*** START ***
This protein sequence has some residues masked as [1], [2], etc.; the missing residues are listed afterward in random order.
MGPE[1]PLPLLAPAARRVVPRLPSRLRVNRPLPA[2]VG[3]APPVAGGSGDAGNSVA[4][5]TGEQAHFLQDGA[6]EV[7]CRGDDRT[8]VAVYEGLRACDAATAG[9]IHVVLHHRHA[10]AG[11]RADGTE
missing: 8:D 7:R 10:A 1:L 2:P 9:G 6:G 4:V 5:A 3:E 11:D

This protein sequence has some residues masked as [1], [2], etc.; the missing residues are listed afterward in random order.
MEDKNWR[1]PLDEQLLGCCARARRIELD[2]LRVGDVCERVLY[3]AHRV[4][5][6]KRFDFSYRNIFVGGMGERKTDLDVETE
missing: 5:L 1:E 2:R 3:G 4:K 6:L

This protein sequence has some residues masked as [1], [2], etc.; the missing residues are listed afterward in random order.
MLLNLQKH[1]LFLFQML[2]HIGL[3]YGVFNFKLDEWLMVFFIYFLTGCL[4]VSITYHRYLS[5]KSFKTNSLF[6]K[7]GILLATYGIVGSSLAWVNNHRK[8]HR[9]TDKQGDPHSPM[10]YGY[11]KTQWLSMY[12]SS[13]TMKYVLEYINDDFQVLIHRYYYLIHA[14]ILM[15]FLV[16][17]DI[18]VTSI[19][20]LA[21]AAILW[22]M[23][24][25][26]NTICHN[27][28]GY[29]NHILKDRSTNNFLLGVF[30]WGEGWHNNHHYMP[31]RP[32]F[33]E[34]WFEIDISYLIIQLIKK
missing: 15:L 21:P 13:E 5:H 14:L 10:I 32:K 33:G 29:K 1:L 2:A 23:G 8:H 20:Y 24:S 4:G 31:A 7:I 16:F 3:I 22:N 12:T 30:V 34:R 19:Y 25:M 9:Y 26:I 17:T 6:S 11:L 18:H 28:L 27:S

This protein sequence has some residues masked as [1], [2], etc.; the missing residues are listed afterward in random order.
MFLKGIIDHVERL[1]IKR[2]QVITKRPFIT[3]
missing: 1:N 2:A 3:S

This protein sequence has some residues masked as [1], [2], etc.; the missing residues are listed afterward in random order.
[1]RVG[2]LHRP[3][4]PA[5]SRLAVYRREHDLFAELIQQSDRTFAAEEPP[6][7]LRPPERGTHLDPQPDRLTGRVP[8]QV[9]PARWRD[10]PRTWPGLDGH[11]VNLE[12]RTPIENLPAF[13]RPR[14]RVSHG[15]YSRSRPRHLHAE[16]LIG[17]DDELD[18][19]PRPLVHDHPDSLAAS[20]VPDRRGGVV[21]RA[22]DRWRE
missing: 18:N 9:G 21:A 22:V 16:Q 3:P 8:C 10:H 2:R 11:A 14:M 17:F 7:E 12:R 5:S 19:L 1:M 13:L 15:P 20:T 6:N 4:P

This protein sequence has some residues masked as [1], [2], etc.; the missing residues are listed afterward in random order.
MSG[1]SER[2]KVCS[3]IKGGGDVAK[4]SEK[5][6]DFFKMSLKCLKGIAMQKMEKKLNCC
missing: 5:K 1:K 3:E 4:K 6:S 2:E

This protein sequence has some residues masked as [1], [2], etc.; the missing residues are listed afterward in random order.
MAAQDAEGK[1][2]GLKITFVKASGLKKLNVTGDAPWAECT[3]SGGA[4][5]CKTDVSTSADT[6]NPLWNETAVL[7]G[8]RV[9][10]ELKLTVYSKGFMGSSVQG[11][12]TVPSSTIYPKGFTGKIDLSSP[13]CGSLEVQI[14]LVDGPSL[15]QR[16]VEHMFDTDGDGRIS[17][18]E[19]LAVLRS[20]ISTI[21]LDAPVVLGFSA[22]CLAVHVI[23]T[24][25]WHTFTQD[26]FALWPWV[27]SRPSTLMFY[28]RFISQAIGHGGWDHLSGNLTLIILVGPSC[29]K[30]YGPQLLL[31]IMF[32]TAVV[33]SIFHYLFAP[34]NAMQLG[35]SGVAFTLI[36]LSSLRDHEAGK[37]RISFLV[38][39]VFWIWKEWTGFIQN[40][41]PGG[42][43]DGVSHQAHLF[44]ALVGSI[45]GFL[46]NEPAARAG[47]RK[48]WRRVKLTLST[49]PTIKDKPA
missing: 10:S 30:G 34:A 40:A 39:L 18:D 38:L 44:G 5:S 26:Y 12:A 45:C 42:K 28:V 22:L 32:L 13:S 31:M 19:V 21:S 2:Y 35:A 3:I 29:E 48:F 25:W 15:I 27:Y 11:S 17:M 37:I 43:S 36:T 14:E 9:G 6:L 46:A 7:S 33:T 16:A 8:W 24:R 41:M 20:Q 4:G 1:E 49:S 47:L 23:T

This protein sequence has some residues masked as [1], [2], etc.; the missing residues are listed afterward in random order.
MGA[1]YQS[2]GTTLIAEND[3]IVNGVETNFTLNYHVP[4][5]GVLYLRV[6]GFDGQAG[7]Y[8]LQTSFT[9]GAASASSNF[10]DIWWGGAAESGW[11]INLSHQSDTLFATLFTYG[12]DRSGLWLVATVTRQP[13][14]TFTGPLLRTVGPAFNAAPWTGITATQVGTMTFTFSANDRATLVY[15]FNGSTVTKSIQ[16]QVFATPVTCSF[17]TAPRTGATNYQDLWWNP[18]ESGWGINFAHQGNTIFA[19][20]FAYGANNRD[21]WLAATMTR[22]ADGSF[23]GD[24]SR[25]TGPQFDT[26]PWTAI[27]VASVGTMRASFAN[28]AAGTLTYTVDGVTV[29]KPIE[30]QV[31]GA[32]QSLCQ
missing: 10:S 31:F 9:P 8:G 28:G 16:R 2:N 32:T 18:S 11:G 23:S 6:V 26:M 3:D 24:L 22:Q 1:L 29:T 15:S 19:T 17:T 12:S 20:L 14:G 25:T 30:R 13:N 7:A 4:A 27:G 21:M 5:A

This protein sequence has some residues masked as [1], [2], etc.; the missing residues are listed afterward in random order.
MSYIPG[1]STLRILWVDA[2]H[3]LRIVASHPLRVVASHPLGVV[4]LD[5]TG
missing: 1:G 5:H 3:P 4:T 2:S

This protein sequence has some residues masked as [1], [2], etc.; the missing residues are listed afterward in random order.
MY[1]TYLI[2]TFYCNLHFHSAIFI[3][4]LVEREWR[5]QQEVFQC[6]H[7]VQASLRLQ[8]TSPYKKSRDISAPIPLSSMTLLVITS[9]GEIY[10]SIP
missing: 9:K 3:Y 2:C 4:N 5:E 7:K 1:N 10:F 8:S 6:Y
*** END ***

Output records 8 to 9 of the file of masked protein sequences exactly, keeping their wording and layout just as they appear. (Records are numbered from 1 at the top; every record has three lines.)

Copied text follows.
This protein sequence has some residues masked as [1], [2], etc.; the missing residues are listed afterward in random order.
MGA[1]YQS[2]GTTLIAEND[3]IVNGVETNFTLNYHVP[4][5]GVLYLRV[6]GFDGQAG[7]Y[8]LQTSFT[9]GAASASSNF[10]DIWWGGAAESGW[11]INLSHQSDTLFATLFTYG[12]DRSGLWLVATVTRQP[13][14]TFTGPLLRTVGPAFNAAPWTGITATQVGTMTFTFSANDRATLVY[15]FNGSTVTKSIQ[16]QVFATPVTCSF[17]TAPRTGATNYQDLWWNP[18]ESGWGINFAHQGNTIFA[19][20]FAYGANNRD[21]WLAATMTR[22]ADGSF[23]GD[24]SR[25]TGPQFDT[26]PWTAI[27]VASVGTMRASFAN[28]AAGTLTYTVDGVTV[29]KPIE[30]QV[31]GA[32]QSLCQ
missing: 10:S 31:F 9:P 8:G 28:G 16:R 2:N 32:T 18:S 11:G 23:S 6:V 26:M 3:D 24:L 22:Q 1:L 29:T 15:S 19:T 17:T 12:S 20:L 14:G 25:T 30:R 13:N 7:A 4:A 27:G 21:M 5:A

This protein sequence has some residues masked as [1], [2], etc.; the missing residues are listed afterward in random order.
MSYIPG[1]STLRILWVDA[2]H[3]LRIVASHPLRVVASHPLGVV[4]LD[5]TG
missing: 1:G 5:H 3:P 4:T 2:S